a short site about The Divine Comedy

Irish Music Shows Interview

He was born in Derry on November 7th 1970, lived at Christchurch Rectory, 80 Northland Road, and is the son of a Protestant minister, now a bishop.

The first Divine Comedy album, Liberation, was released in August 1993. Promenade followed shortly afterwards, in March 1994. Casanova was the third album from Neil and his band. This time it seemed that it would bring the commercial success which the British press had predicted. The first single Something For The Weekend was championed by Chris Evans. As the single rose from the Radio One C list to A list the week before release, Neil became more accustomed to TV, appearing on The Big Breakfast, Saturday Live and eventually Top Of The Pops. Suddenly The Divine Comedy were appealing to a whole new audience. The last single from Casanova was The Frog Princess on November 4th 1996; It reached number 15 in the UK chart.

Now the new album A Short Album About Love is on release and has already received huge acclaim.

I spoke with Neil Hannon and the band, recently in Ireland to promote the new album, on the new found success.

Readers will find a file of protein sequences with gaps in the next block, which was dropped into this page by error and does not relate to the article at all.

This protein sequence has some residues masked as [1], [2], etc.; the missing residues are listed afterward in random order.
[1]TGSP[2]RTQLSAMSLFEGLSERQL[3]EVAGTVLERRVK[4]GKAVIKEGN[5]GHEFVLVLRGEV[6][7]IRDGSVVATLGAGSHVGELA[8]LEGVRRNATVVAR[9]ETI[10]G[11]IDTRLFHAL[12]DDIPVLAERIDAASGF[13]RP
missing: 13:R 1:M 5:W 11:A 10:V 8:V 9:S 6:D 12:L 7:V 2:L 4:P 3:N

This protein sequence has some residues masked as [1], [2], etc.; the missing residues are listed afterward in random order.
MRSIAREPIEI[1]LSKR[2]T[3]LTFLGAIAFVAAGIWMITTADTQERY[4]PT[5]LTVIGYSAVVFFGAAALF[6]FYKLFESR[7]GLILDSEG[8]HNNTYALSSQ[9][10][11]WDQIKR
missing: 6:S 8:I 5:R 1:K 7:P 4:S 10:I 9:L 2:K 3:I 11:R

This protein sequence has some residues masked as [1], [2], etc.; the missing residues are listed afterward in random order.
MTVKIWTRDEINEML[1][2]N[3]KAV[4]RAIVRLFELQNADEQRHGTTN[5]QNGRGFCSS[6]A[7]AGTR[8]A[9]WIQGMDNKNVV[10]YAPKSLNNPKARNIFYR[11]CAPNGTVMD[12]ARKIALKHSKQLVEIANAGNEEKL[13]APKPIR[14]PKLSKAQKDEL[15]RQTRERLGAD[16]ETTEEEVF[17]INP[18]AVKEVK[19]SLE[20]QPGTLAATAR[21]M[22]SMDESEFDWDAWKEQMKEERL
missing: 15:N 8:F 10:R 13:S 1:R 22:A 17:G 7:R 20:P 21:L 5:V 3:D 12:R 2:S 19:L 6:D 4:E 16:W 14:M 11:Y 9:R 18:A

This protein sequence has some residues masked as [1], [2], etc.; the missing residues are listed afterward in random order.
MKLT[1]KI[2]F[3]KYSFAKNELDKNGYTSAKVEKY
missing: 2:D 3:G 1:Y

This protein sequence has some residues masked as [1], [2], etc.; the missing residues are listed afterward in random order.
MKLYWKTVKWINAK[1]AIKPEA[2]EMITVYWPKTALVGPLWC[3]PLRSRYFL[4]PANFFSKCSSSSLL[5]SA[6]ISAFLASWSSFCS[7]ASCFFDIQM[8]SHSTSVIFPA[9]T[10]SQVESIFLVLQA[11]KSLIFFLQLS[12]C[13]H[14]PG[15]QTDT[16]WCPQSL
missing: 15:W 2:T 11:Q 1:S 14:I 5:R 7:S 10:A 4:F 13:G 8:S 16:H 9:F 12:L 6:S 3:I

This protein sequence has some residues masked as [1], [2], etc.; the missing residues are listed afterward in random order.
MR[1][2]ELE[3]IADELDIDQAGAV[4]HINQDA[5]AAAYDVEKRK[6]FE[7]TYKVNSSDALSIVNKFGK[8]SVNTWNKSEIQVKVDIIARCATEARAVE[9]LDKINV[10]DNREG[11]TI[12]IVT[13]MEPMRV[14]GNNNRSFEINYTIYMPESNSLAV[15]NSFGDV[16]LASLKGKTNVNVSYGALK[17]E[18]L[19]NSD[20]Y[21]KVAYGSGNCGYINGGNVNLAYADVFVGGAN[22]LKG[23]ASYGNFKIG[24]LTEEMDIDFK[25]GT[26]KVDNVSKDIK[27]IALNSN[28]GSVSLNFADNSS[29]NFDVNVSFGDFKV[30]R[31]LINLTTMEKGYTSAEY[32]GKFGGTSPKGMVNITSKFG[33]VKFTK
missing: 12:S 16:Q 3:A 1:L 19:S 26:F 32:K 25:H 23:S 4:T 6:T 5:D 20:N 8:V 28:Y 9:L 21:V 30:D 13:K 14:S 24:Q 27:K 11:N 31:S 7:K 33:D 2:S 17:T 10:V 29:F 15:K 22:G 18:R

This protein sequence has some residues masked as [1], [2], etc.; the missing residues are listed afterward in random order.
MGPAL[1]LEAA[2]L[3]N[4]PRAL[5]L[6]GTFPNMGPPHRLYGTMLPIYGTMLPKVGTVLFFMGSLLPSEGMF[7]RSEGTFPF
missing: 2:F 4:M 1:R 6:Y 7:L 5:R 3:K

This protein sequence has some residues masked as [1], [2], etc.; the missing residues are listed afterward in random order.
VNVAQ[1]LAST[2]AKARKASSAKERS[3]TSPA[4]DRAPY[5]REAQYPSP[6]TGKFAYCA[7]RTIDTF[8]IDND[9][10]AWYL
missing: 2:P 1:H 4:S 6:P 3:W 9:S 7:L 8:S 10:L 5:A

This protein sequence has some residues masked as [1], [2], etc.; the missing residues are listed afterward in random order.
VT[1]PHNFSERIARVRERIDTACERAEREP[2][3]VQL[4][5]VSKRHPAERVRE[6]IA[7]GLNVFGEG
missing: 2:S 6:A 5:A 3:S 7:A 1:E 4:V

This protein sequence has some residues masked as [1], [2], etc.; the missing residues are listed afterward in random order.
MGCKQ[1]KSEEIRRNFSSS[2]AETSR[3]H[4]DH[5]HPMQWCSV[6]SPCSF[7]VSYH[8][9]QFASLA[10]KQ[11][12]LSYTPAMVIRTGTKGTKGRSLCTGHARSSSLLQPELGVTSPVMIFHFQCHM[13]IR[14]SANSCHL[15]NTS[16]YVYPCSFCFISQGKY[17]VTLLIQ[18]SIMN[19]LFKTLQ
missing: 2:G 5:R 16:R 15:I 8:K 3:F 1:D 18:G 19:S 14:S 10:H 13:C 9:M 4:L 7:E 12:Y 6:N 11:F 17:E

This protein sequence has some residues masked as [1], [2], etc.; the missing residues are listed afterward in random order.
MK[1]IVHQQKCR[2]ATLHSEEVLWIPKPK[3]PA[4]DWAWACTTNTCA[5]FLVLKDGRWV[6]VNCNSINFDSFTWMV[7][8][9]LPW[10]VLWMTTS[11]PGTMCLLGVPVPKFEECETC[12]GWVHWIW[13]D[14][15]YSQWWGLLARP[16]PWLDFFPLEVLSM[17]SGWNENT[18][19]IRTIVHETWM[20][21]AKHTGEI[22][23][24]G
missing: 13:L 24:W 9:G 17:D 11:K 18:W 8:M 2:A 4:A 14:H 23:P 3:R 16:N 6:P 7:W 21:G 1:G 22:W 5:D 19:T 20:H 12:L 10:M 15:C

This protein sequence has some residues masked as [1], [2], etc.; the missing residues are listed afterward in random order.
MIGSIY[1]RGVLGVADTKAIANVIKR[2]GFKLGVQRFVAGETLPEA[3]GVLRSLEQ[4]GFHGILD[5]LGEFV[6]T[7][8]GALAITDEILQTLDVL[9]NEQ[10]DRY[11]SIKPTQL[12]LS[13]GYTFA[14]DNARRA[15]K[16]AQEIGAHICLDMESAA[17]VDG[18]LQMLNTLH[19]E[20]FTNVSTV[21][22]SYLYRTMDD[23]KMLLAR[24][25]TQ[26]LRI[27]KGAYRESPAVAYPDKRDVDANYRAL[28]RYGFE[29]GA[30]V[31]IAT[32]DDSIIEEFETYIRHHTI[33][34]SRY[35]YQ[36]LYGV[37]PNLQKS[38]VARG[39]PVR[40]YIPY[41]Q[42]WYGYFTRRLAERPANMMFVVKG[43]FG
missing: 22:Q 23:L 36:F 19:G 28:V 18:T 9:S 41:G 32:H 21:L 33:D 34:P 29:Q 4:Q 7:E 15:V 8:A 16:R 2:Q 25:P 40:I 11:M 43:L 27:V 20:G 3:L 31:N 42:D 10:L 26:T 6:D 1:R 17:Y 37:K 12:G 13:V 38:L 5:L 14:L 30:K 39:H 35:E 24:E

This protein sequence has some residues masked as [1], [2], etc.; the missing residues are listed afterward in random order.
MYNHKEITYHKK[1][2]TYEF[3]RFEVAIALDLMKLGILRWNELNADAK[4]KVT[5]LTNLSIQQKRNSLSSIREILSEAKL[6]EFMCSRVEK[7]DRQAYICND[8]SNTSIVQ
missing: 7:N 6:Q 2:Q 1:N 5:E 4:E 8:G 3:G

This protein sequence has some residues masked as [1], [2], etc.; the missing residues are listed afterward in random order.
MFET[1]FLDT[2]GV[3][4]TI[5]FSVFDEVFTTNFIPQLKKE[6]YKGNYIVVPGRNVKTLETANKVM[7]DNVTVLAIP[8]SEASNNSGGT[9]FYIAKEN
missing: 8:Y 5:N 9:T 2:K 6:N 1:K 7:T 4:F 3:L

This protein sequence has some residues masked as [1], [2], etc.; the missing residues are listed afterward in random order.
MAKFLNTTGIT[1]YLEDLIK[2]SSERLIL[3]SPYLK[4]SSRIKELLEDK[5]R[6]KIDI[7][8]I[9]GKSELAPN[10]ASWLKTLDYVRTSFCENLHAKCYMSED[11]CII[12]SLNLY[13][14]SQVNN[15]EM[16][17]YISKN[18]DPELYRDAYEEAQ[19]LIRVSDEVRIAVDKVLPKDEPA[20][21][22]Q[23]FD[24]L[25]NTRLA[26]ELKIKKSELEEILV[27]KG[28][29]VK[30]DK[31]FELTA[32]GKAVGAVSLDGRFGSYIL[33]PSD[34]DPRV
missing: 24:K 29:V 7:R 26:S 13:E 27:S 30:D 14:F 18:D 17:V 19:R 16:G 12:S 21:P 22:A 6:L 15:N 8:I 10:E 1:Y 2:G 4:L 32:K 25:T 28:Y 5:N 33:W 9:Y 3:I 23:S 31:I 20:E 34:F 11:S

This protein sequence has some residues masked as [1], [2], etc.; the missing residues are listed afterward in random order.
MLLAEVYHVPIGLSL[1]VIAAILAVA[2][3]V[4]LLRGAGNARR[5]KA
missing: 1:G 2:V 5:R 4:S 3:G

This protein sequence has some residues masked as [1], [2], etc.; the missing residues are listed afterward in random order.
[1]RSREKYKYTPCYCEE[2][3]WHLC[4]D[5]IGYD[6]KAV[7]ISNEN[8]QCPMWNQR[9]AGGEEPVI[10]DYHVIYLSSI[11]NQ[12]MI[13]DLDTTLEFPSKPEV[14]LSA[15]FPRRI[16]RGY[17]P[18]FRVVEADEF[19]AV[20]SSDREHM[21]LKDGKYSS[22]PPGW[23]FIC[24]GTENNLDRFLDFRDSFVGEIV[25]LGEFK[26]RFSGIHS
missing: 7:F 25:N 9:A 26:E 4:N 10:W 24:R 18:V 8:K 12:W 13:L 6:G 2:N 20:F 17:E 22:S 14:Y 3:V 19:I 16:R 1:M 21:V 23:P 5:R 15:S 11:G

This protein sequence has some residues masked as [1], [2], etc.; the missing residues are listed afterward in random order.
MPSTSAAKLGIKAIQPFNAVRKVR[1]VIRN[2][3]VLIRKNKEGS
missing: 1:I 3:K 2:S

Neil, would you describe your rise to success as meteoric?
NO! (laughs) It’s taken quite a while. I mean I’ve been in this business for about 9 years so it’s been non-meteoric but successful now.

The new album is called A Short Album About Love. Does Neil regard himself a romantic?
I’m all things to all men and women (laughs). The album is about something that I’m not sure I know much about but I thought I’d give it a go anyway! The fact is that even if I don’t know anything about love, I might be able to write it!

Where is Neil taking his experiences from. Are these things that have happened to him in his life?
There is quite a lot of personal experience on this album but I do tend to take wherever I can find. It’s like received information from friends and maybe books and music and other people’s private conversations (laughs again).

Will these people know themselves in the songs?!
I do hope NOT! (laughs) I do try to write about things that are true but that doesn’t necessarily mean they are about anything in particular.

How did Neil get involved in music in the first place?
Not being able to do anything else! I began writing in my early teens and I brainwashed myself to the point that I really couldn’t do anything else.

The Casanova album was very much an album of the flesh; the new album is an album of love. As his father is the Bishop of Clogher, did Neil have a strict moral upbringing?
Perhaps I should write an album of the cloth! My upbringing was moral but not strict. I think I grew up knowing what was roughly right and wrong. Nobody was pressurising me to believe in anything in particular. I had to make my own decisions, which was great and I made my own decisions… which I’ll probably regret at some stage! My parents have always been very supportive of me and my work.

Given the subject material of the albums and Neil’s songs, did his father view them with any sort of disdain?